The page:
Israel Festival (1984, Israel), California Institute of Arts (1985, U.S.A.), The Asia Society (1985, U.S.A.), University Southern California (1987, U.S.A.), UNAM University (1987, Mexico), International Congress Research in Dance (1988, U.S.A.), Concordia University (1988, Canada), Quebec University (1988, Canada), Kampo Culture Center (1988, U.S.A.), University of Veracruz (1989, Mexico), New York University (1989, U.S.A.), Suny, Brockport (1989, U.S.A.), Rhode Island School of Design (1989, U.S.A.), Brown University (1989, U.S.A.), La Mama (1989, U.S.A), Japan Festival in Wales (1991, U.K.), Laban Institute (1991, U.S.A), Kokoro Dance Company, Fujiwara Invention (1994, Canada), Danse Hus (1994, Denmark), LUME-universidade Estadual de Campinas (1995, Brazil), Teatro T-(1995, Mexico), International School of Anthropology (1996, Denmark), Fu Jen Catholic University – International Conference Religion & Ritual (1997, Taiwan), Sevilla (2000, Spain), Dance Umbrella in Toronto ( 2002, Canada), Dance Experimental in Guanajuato (2007, Mexico),Ballet Teatro Espacio in Mexico City (2007, Mexico), Dance Experimental in Guanajuato ( 2008, Mexico), Brushing Poppy in Chicago ( 2008, U.S.A), Vancouver International Festival ( 2009, Canada), Fujiwara Inventions in Toronto (2009, Canada), Mizu Project in Portland (2009, U.S.A), Guadalajala University (2009, Mexico), Ballet Teatro Espacio (2009, Mexico),Veracruz University, (2009, Mexico), Dance Association, Madrid (2010, Spain), Teatro TNT, Sevilla (2010, Spain), Los Tollers A.C., Mexico City (2011, Mexico), Butoh Ritual Mexicana, Guanajuato (2011, Mexico), Art Laboratorial La Rueca A.C. Cuernavaca (2011, Mexico), Magdalena Project, Guanajuato (2011, Mexico), Veracruz University (2011, Mexico), CASA, Oaxaca (2011, Mexico), MT Space, Waterloo (Canada, 2011), Water in the Desert, Portland (2011, U.S.A.), CASA, Oaxaca (2012, Mexico), CEPRODAC, Mexico City (2012, Mexico), Butoh Festival Strasbourg (France, 2012), Freibourg (Germany, 2012)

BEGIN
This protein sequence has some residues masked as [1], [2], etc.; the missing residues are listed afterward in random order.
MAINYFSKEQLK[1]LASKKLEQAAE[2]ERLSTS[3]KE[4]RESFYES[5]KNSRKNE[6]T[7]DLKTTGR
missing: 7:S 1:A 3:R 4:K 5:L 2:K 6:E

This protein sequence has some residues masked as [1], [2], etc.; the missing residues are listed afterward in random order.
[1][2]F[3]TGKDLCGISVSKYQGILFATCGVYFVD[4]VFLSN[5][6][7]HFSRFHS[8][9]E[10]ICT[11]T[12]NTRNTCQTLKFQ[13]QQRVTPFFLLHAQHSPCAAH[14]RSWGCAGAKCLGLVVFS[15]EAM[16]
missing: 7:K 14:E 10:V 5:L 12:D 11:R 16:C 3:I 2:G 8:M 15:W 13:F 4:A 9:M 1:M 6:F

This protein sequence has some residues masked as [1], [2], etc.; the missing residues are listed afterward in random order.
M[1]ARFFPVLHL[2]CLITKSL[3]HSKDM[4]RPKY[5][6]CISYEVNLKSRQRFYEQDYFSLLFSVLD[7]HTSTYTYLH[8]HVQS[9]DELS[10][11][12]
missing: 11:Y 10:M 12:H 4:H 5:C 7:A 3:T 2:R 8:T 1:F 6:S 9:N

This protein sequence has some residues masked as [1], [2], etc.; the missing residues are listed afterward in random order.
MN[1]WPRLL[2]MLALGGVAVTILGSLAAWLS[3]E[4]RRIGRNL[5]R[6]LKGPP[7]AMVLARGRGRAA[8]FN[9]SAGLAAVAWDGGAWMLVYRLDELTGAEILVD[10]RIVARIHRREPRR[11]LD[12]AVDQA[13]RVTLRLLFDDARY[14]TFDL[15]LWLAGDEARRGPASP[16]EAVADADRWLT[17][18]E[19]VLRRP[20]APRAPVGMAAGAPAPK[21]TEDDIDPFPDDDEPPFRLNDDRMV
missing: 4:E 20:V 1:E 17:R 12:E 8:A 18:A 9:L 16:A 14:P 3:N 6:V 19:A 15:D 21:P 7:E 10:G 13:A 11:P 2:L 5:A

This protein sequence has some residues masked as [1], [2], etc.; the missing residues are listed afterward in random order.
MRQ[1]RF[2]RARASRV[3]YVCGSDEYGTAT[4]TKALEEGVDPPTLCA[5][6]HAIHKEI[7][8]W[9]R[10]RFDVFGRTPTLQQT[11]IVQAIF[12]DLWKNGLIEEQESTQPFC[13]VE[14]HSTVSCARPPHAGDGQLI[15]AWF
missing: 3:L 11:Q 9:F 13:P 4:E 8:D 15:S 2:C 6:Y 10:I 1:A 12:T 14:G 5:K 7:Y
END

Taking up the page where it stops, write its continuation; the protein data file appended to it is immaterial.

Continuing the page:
Over Thirty Years On (U.K. Tour)

Nakajima’s performance of Niwa (The Garden) at London International Festival of Theatre ’83 marked the beginning of her international career as a butoh dancer and choreographer. Having trained under both founders of butoh, Tatsumi Hijikata and Kazuo Ohno, in the 1960s, and established her own company Muteki-sha in 1969, this performance in London was the first time her work had been shown outside Japan. It marked an important moment not only in Nakajima’s career, but also in the history of butoh, and in the international recognition of contemporary Japanese art more widely. Since then, Nakajima has choreographed and performed worldwide, at international festivals across Europe, the U.S., Canada, and Mexico, and in such venues as La Mama (New York), and Sydney Opera House. Nakajima’s performances have been highly acclaimed by reviewers in the New York Times and the L.A. Times among others, and she has received prizes from APAP in New York and the Canada Dance Festival, as well as an Asian Cultural Council Fellowship, for her work. Since that first visit, over thirty years ago, Nakajima has returned to London to perform at such reputable venues as The Place and ICA. This tour of workshops, performances, and lecture/screenings, will both revisit her work over the last thirty years and consider the new direction it might take at this stage in her life.